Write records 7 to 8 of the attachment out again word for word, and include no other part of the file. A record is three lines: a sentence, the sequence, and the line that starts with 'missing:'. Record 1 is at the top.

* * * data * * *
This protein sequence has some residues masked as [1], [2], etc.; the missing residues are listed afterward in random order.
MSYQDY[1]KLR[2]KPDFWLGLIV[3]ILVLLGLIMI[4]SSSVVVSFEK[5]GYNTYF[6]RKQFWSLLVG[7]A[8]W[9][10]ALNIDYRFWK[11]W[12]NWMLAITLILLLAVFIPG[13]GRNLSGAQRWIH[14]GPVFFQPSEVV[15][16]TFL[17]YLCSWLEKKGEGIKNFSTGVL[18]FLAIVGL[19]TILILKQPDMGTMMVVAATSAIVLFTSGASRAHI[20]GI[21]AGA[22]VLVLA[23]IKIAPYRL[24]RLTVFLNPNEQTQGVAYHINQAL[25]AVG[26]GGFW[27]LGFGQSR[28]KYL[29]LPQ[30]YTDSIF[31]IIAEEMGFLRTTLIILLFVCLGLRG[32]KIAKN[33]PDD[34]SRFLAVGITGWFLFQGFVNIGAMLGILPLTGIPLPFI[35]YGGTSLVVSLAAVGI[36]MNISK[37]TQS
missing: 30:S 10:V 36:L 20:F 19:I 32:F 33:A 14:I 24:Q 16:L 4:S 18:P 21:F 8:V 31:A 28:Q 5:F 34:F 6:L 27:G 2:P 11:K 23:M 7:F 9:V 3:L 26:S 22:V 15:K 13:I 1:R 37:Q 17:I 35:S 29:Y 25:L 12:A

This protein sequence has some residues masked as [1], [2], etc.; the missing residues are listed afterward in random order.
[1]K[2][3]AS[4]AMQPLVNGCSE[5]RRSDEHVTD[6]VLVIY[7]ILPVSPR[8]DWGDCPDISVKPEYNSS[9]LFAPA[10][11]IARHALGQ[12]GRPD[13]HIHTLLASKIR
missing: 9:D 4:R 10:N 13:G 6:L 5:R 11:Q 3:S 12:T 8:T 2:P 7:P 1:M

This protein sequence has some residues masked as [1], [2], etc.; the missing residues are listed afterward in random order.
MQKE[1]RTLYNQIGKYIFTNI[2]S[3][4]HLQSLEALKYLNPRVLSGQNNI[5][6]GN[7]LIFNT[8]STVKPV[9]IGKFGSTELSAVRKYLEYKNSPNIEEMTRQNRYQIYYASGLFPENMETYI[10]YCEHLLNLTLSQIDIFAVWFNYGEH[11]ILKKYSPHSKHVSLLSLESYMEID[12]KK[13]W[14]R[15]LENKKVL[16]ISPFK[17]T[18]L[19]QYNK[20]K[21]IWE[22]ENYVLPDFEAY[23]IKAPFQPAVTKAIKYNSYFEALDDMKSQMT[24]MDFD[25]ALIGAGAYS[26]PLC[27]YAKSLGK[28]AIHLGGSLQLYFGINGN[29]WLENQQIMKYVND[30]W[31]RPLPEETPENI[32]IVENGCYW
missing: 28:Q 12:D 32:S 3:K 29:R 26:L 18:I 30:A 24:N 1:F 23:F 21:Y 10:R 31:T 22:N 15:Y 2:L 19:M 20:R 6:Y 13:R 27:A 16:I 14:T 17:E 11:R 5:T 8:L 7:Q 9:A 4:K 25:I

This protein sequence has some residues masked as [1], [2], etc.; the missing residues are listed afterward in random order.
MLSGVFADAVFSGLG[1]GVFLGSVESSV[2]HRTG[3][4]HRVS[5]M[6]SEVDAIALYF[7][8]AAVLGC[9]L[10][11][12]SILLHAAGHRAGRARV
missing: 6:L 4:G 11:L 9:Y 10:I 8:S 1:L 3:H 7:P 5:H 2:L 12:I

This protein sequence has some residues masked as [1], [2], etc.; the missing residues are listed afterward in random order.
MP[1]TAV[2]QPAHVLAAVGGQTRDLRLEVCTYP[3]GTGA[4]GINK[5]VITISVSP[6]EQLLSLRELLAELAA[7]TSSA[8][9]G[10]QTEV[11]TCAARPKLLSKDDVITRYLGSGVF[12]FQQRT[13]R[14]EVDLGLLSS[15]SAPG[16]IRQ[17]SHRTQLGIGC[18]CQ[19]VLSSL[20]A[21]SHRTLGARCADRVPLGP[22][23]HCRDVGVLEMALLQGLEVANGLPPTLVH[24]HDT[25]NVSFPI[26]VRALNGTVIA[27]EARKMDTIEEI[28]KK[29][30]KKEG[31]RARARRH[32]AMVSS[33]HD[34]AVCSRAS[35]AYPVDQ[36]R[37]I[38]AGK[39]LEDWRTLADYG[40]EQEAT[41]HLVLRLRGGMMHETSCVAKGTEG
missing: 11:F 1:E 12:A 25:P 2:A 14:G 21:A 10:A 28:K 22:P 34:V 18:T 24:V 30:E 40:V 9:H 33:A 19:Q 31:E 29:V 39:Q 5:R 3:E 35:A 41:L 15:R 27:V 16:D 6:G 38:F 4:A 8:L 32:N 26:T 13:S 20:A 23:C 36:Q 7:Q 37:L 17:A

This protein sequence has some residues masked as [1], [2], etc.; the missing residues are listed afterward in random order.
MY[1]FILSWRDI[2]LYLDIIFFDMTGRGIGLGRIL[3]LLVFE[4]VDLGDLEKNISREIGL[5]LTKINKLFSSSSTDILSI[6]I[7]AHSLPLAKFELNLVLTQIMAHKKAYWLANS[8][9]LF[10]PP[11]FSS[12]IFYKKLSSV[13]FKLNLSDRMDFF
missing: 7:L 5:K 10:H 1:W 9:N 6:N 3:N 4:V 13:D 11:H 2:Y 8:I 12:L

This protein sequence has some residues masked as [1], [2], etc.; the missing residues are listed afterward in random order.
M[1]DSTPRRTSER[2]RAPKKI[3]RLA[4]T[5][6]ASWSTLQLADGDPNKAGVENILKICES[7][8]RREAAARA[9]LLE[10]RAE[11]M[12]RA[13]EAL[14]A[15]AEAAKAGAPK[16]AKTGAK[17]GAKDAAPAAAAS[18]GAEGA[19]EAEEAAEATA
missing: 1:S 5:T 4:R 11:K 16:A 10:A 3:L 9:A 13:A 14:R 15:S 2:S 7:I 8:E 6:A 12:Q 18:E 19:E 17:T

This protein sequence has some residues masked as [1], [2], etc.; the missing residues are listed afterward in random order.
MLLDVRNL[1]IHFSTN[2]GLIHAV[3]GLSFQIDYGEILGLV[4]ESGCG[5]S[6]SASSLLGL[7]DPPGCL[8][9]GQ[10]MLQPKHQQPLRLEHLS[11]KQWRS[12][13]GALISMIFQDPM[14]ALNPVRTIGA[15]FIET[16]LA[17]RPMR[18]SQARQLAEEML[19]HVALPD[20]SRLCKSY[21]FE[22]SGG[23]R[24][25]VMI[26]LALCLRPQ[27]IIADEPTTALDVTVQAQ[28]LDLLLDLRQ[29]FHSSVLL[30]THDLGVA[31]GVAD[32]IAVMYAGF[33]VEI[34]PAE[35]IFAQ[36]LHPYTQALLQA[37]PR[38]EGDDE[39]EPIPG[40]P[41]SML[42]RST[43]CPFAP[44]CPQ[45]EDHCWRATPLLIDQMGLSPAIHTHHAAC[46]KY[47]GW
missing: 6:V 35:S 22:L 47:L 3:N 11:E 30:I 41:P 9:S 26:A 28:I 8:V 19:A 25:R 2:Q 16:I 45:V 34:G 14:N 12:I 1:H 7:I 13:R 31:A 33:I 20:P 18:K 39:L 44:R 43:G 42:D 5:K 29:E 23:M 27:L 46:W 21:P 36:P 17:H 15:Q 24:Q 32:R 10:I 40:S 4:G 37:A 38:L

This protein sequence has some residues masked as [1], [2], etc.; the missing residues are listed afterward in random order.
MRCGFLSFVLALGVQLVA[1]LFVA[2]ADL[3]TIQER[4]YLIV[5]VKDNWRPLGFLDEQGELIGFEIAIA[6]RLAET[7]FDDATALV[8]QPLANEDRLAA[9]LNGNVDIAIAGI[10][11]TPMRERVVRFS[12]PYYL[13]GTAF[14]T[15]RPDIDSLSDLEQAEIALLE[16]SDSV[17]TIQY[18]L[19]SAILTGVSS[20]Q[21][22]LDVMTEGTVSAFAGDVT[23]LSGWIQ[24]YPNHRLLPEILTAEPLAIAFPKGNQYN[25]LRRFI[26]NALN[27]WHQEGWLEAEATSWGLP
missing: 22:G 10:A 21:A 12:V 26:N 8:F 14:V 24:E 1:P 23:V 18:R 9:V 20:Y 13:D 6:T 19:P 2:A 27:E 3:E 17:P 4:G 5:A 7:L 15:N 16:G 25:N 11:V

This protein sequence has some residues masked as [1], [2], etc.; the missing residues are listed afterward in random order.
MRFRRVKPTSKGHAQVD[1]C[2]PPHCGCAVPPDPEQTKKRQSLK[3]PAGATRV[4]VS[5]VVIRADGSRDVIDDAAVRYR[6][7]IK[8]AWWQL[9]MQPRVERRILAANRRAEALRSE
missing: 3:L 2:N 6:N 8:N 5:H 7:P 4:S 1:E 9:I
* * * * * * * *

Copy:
This protein sequence has some residues masked as [1], [2], etc.; the missing residues are listed afterward in random order.
M[1]DSTPRRTSER[2]RAPKKI[3]RLA[4]T[5][6]ASWSTLQLADGDPNKAGVENILKICES[7][8]RREAAARA[9]LLE[10]RAE[11]M[12]RA[13]EAL[14]A[15]AEAAKAGAPK[16]AKTGAK[17]GAKDAAPAAAAS[18]GAEGA[19]EAEEAAEATA
missing: 1:S 5:T 4:R 11:K 16:A 10:A 3:L 9:A 13:A 14:R 15:S 2:S 7:I 8:E 6:A 12:Q 18:E 19:E 17:T

This protein sequence has some residues masked as [1], [2], etc.; the missing residues are listed afterward in random order.
MLLDVRNL[1]IHFSTN[2]GLIHAV[3]GLSFQIDYGEILGLV[4]ESGCG[5]S[6]SASSLLGL[7]DPPGCL[8][9]GQ[10]MLQPKHQQPLRLEHLS[11]KQWRS[12][13]GALISMIFQDPM[14]ALNPVRTIGA[15]FIET[16]LA[17]RPMR[18]SQARQLAEEML[19]HVALPD[20]SRLCKSY[21]FE[22]SGG[23]R[24][25]VMI[26]LALCLRPQ[27]IIADEPTTALDVTVQAQ[28]LDLLLDLRQ[29]FHSSVLL[30]THDLGVA[31]GVAD[32]IAVMYAGF[33]VEI[34]PAE[35]IFAQ[36]LHPYTQALLQA[37]PR[38]EGDDE[39]EPIPG[40]P[41]SML[42]RST[43]CPFAP[44]CPQ[45]EDHCWRATPLLIDQMGLSPAIHTHHAAC[46]KY[47]GW
missing: 6:V 35:S 22:L 47:L 3:N 11:E 30:I 41:P 9:S 26:A 28:I 8:V 19:A 25:R 2:Q 16:I 45:V 34:G 14:N 12:I 1:H 7:I 13:R 31:A 33:I 20:P 18:K 39:L 44:R 43:G 42:D 5:K 29:E 23:M 27:L 46:W 21:P 36:P 17:H 15:Q 24:Q 32:R 10:I 40:S 4:G 37:A 38:L